A Jerusalem Mystery: What Function Did The Channel Installation Discovered in the City of David Serve?
A Jerusalem Mystery: What was the function of the Channel Installation discovered in the City of David National Park and dating to the days of Kings Joash and Amaziah?
An ancient channel installation, the first of its kind ever discovered in Israel, was in use around 2,800 years ago – during the First Temple period; Investigators from the police forensic unit joined to solve the mystery, but so far – to no avail; According to researchers from the Israel Antiquities Authority and Tel Aviv University, “The channels were likely used to soak some type of product. Their central location indicates that the product was connected to the Palace or Temple economy”; The excavation findings will be open for public viewing during the 24th City of David Studies of Ancient Jerusalem conference to be held next week.
What was this obscure product that was important to the economy of the city, Temple or Palace during the times of the ancient Judean Kings? Unique and large-scale production installations carved out of the rock and dating to the 9th Century BCE were unearthed in excavations conducted by the Israel Antiquities Authority and Tel Aviv University in the City of David National Park, funded by the Elad Foundation. The purpose of the installation is still unclear, but their uniqueness and location near the Temple and the Palace suggests that their products were integrated into the economy of these prominent institutions.
The excavation thus far has uncovered two installations about 10 meters apart, which may have composed one large installation. Such structures have not been found anywhere else in Israel, hence their uniqueness. The excavators found the first installation at the northeastern end of the Givati Parking Lot excavation, which includes a series of at least nine channels that were smoothed. On top of the rock cliff that encloses the installation to the south can be found seven drain pipes, which carried liquid from the top of the cliff, which served as an activity area, to the channel installation.
Dr. Yiftah Shalev, a senior researcher at the Israel Antiquities Authority, said: “We looked at the installation and realized that we had stumbled on something unique, but since we had never seen a structure like this in Israel, we didn’t know how to interpret it. Even its date was unclear. We brought a number of experts to the site to see if there were any residues in the soil or rock that are not visible with the naked eye, and to help us understand what flowed or stood in the channels. We wanted to check whether there were any organic remains or traces of blood, so we even recruited the help of the police forensic unit and its research colleagues around the world, but so far – to no avail.”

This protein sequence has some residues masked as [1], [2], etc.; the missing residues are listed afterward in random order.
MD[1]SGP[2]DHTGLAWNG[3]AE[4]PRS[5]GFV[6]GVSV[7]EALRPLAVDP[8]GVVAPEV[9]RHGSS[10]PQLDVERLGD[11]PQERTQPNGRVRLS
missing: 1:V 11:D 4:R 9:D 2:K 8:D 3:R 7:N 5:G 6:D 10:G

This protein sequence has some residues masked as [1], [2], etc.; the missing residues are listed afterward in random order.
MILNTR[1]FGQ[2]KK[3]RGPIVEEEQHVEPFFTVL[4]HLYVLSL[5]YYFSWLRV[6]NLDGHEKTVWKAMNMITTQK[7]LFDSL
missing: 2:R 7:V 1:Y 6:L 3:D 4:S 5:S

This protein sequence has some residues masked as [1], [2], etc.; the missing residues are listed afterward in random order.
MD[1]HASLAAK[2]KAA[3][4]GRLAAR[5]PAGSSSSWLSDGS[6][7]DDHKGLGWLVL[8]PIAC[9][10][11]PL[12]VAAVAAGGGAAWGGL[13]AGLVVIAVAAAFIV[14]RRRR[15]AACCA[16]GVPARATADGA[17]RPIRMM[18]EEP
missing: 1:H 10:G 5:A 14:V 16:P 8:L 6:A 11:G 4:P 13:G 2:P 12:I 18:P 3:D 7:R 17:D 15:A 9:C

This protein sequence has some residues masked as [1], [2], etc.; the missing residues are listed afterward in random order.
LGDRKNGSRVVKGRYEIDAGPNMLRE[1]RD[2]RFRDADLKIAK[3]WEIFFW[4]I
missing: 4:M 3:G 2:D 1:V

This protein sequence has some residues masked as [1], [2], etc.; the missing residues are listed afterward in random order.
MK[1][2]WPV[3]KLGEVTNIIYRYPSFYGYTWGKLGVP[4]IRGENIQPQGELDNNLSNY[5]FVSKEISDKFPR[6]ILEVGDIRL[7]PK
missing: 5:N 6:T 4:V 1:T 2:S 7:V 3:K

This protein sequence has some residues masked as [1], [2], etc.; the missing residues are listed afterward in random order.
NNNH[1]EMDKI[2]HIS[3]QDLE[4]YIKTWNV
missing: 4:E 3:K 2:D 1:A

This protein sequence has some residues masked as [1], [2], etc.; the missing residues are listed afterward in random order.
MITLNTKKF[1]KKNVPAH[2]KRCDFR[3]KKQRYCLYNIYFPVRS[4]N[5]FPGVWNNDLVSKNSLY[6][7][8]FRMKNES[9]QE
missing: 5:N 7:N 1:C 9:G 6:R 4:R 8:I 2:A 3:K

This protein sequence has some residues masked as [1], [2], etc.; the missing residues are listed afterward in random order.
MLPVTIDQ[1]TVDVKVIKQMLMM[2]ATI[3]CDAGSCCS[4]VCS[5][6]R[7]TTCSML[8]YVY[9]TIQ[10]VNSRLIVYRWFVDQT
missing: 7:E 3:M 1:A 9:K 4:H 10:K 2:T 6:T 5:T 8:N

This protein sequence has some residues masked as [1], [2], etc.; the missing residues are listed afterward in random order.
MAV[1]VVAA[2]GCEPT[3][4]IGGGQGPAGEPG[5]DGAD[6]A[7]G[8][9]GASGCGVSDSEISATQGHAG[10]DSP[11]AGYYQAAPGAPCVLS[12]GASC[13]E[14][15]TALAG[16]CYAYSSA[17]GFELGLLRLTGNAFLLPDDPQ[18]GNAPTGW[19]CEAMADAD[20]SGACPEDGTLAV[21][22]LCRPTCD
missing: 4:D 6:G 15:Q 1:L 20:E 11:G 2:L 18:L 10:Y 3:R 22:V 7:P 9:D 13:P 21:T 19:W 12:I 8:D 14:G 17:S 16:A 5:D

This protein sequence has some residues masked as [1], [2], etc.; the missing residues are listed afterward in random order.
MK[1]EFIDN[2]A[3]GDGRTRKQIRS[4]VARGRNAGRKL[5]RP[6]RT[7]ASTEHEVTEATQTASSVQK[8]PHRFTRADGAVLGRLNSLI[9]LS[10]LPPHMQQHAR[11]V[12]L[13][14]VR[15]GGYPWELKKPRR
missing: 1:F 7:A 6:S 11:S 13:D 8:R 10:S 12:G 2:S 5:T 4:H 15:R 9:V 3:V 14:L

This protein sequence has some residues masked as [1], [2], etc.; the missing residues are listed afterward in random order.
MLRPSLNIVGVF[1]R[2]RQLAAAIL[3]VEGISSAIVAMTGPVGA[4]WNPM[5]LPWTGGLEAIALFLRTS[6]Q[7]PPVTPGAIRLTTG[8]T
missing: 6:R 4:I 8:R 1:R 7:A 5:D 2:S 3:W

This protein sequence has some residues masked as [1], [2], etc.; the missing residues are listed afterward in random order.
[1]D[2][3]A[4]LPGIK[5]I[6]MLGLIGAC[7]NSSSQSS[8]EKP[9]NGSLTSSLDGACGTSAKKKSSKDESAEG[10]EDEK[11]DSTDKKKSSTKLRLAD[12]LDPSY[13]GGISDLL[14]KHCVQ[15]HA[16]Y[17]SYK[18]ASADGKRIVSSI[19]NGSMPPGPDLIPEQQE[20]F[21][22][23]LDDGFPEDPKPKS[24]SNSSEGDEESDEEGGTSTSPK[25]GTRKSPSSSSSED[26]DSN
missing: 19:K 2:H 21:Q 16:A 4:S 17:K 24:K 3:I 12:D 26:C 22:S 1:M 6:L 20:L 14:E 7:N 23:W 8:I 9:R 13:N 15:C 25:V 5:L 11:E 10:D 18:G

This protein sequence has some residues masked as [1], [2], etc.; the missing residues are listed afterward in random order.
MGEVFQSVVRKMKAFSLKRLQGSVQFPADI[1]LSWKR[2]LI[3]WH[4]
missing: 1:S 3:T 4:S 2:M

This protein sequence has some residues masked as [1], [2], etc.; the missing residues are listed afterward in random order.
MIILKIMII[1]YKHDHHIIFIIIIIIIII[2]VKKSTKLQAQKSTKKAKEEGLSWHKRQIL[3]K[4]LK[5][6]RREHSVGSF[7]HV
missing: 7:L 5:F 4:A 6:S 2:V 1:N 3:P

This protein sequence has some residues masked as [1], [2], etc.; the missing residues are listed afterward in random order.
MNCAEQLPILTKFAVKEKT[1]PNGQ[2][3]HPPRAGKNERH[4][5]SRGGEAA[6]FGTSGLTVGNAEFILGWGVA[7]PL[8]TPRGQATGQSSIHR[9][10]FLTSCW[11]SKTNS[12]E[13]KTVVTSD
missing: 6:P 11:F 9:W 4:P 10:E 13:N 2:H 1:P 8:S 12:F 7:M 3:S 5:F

“The mystery only grew deeper when we found the second installation to the south,” says Prof. Yuval Gadot of Tel Aviv University’s Archeology and Ancient Near Eastern Civilizations Department. “This installation consists of at least five channels that transport liquids.
“Despite some differences in the way the channels were hewn and designed, it is evident that the second installation is very similar to the first,” Gadot adds. “This time, we also managed to date when the facility fell out of use – at the end of the 9th Century BCE, during the days of the biblical kings of Judah – Joash and Amaziah. We assume that the two installations, which, as mentioned, may have been used in unison, were constructed several decades earlier.”
According to Prof. Gadot, “This is an era when we know that Jerusalem covered an area that included the City of David and the Temple Mount, which served as the heart of Jerusalem. The central location of the channels near the city’s most prominent areas indicates that the product made using them was connected to the economy of the Temple or Palace. One should note that ritual activity includes bringing agricultural animal and plant produce to the Temple; Many times, Temple visitors would bring back products that carried the sanctity of the place.”
“Since the channels don’t lead to a large drainage basin and the direction of their flow varies, it is possible that the channels, at least in the northern installation, were used to soak products – and not to drain liquids,” adds Dr. Shalev. “The production of linen, for example, requires soaking the flax for a long time to soften it. Another possibility is that the channels held dates that were left out to be heated by the sun to produce silan (date honey), like similarly shaped installations discovered in distant places such as Oman, Bahrain and Iran.” Dr. Shalev notes that “in the near future, we will take additional soil samples from the installations, and try – once again – to identify components that can help us solve the mystery: what was the product that was important for the economy of the city, Temple or Palace?”.
According to Eli Escusido, director of the Antiquities Authority, “the ancient channel installations we have before us are fascinating and stimulate the imagination. The excavations in the City of David, which cover vast areas compared to densely populated Jerusalem, are revealing to us more and more fascinating details from the time of the Judahite kings, of which there are relatively few finds in the Old City due to modern disturbances. From time to time we come across surprising, enigmatic finds that challenge us and spark research interest. With the help of collaboration with other institutions, we crack these mysteries and advance our knowledge of past societies; I congratulate all institutions for this successful collaboration”.
Next week, as part of the 24th City of David Studies of Ancient Jerusalem to be held in the City of David National Park, visitors are welcome to come see the excavation site and enjoy its mysterious facilities.